Chad Smith: My brother is two years older than me. He played guitar so I listened to a lot of his records. I got into Sabbath on their Vol. 4 album, which has "Supernaut" and "Snowblind". Then, I went backwards. I think I heard Paranoid. This was 1972 or something and I was about 10-years-old. I remember my brother getting Vol. 4 and listening to it though. Then, I'd come home from school, close the door, and crank it as loud as it would go. A. I knew it was really pissing my parents off. Being the rebellious youngster I was, that made me very happy and B. it was some of the heaviest shit I'd ever had [Laughs]. I was looking at the album cover thinking, "Look at these guys. Oh my God, they must be insane!" It was mind-blowing. They were great at Lollapalooza this year! They played "Into the Void" and all of the songs you'd want to hear. Ozzy was in good form. Tony and Geezer were great. Tommy Clufetos, who was playing with them, is a fucking pounder! He just pounded! He had a lot of good energy, and he played the songs right. I thoroughly enjoyed it.
Zakk Wylde of Black Label Society and Ozzy Osbourne
Zakk Wylde: I got We Sold Our Souls for Rock 'n' Roll, and I was sitting in my room. My buddy had it in art class in sixth grade. I was about 12-years-old. It said "666 Black Sabbath", and it had a skull like the Black Label skully. It had a lightning bolt through it, and he said, "This is my older brother's favorite band!" I was like, "That looks really cool". I never heard them, but I went and got the record. I got the double-album obviously. My mom said I could get one record so I bought the double-album just to be a complete douche. I remember putting it on and being terrified. It scared the shit out of me. I kept listening to it over and over. I'm just addicted to Black Sabbath.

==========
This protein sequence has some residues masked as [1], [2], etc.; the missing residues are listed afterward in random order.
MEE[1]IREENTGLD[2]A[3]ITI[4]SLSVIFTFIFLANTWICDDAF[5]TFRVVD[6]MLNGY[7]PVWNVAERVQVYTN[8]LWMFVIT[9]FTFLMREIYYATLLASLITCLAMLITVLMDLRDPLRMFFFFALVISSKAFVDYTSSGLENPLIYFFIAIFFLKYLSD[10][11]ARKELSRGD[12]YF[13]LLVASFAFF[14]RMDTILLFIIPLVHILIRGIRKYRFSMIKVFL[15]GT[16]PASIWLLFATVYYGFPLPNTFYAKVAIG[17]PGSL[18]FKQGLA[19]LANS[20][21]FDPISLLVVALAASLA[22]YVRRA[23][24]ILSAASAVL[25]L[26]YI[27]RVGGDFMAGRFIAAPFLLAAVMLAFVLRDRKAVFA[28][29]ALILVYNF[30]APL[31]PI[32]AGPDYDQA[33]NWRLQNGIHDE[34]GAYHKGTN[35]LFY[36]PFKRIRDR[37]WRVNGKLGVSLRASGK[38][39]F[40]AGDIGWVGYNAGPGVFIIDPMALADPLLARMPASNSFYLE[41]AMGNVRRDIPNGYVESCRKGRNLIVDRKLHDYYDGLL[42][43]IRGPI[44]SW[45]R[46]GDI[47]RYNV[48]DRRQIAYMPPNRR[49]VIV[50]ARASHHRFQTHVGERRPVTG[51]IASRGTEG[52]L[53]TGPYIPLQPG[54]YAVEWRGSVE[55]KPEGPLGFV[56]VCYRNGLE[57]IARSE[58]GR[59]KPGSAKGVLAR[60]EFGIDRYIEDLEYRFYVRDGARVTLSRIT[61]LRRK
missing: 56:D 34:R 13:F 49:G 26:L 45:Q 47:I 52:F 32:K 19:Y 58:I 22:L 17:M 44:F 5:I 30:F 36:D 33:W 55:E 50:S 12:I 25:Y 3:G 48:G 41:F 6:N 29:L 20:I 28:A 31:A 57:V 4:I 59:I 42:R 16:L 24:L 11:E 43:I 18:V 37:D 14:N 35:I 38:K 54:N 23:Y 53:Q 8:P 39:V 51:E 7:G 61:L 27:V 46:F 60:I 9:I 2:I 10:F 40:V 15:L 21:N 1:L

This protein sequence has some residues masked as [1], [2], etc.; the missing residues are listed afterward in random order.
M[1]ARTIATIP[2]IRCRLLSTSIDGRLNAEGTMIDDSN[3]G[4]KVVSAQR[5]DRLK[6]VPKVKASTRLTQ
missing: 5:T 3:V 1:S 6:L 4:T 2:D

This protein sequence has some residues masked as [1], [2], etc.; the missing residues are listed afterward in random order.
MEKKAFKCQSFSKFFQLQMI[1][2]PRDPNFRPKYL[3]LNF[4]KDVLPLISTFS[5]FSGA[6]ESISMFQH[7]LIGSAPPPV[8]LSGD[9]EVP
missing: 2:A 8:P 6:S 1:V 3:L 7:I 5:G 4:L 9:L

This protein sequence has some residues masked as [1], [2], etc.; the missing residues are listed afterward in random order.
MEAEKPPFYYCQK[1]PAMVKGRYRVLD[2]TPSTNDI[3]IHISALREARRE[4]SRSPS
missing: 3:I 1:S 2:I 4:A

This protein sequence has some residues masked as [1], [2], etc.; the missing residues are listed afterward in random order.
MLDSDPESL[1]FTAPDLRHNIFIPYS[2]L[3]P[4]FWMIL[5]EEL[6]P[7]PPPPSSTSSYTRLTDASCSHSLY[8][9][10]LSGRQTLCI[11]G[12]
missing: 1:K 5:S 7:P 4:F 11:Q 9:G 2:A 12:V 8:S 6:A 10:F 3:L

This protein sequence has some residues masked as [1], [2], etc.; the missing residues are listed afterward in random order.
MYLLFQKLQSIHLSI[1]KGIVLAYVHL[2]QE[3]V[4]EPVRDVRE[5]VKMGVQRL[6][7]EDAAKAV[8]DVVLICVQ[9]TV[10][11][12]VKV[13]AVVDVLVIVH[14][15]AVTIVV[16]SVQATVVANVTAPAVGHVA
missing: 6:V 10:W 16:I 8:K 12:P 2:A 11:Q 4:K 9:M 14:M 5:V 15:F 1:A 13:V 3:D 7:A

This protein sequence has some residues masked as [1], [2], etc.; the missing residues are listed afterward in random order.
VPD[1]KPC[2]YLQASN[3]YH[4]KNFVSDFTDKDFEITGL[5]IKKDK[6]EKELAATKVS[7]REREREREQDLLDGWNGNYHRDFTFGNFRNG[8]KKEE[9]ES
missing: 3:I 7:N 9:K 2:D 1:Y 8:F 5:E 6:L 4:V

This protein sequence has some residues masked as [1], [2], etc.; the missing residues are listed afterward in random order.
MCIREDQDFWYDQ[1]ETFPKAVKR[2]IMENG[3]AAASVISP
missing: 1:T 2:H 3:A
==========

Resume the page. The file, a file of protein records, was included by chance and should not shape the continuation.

Ivan Moody of Five Finger Death Punch
Ivan Moody: I first heard Black Sabbath when I was 13- or 14-years-old. That was when I started smoking weed. I was on that trip [Laughs]. It was different. That was the same time I heard King Diamond's Them, Megadeth's So Far, So Good...So What!, Metallica's Garage Days, and lots of other great albums. It was that era. Black Sabbath prevented me from doing less. I couldn't not be in a band that did something receptive.
What's your favorite Black Sabbath song?
Stay tuned for more artist stories on Black Sabbath…